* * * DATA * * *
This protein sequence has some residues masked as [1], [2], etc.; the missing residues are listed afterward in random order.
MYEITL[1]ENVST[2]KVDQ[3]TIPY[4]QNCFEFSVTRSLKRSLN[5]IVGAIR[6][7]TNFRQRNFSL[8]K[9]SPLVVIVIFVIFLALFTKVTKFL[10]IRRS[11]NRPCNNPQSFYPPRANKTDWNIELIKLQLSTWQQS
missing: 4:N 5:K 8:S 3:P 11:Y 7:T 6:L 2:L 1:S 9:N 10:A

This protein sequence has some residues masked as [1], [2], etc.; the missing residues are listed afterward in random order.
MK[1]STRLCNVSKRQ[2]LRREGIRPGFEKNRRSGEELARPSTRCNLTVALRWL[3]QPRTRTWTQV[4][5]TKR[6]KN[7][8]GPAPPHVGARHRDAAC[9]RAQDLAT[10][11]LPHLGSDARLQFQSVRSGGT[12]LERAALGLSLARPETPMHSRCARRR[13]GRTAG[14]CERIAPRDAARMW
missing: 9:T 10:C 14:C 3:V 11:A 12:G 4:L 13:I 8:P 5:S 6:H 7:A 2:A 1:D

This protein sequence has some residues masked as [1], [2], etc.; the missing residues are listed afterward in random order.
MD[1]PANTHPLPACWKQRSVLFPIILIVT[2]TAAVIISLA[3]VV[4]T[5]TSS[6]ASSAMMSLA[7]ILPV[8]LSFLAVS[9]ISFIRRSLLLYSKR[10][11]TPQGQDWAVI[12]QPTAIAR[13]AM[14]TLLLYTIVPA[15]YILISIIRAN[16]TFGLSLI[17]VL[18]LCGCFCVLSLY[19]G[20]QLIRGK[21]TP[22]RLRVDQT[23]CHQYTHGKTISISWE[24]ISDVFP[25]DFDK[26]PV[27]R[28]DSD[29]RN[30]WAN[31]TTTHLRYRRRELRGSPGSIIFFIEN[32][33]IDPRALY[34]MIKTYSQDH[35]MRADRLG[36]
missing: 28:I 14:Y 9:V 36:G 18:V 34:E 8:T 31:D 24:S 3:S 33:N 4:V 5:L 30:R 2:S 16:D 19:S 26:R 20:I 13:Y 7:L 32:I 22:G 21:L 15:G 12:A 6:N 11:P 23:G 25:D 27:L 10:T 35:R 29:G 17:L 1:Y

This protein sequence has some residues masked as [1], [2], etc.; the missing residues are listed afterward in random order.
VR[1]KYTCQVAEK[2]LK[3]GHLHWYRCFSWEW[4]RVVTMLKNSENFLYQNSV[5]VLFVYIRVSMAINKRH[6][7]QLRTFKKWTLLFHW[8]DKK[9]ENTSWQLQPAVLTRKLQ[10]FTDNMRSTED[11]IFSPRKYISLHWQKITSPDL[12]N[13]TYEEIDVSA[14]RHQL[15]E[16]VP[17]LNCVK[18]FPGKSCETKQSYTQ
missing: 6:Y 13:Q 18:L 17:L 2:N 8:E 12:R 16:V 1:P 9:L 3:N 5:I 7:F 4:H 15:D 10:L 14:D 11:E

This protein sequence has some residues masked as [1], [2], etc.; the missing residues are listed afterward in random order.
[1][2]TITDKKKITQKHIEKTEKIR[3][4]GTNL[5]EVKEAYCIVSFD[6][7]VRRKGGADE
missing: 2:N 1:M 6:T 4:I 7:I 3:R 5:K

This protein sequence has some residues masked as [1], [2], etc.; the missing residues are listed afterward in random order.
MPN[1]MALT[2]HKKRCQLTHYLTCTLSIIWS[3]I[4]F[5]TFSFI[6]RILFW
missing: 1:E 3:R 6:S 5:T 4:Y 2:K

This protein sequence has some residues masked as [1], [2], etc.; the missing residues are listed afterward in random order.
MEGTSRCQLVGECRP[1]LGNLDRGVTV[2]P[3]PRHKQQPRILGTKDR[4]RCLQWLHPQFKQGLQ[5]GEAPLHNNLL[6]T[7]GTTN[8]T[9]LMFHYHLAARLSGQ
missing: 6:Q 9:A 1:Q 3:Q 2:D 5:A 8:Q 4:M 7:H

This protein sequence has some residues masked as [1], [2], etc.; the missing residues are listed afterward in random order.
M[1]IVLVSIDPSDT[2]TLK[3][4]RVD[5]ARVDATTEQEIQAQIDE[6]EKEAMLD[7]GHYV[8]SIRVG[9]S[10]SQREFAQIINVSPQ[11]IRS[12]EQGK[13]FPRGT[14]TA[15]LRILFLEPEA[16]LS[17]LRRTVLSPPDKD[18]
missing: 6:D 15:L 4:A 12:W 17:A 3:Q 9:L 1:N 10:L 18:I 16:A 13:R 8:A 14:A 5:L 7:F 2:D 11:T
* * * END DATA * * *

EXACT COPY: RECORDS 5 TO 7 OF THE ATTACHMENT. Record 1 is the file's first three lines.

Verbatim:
This protein sequence has some residues masked as [1], [2], etc.; the missing residues are listed afterward in random order.
[1][2]TITDKKKITQKHIEKTEKIR[3][4]GTNL[5]EVKEAYCIVSFD[6][7]VRRKGGADE
missing: 2:N 1:M 6:T 4:I 7:I 3:R 5:K

This protein sequence has some residues masked as [1], [2], etc.; the missing residues are listed afterward in random order.
MPN[1]MALT[2]HKKRCQLTHYLTCTLSIIWS[3]I[4]F[5]TFSFI[6]RILFW
missing: 1:E 3:R 6:S 5:T 4:Y 2:K

This protein sequence has some residues masked as [1], [2], etc.; the missing residues are listed afterward in random order.
MEGTSRCQLVGECRP[1]LGNLDRGVTV[2]P[3]PRHKQQPRILGTKDR[4]RCLQWLHPQFKQGLQ[5]GEAPLHNNLL[6]T[7]GTTN[8]T[9]LMFHYHLAARLSGQ
missing: 6:Q 9:A 1:Q 3:Q 2:D 5:A 8:Q 4:M 7:H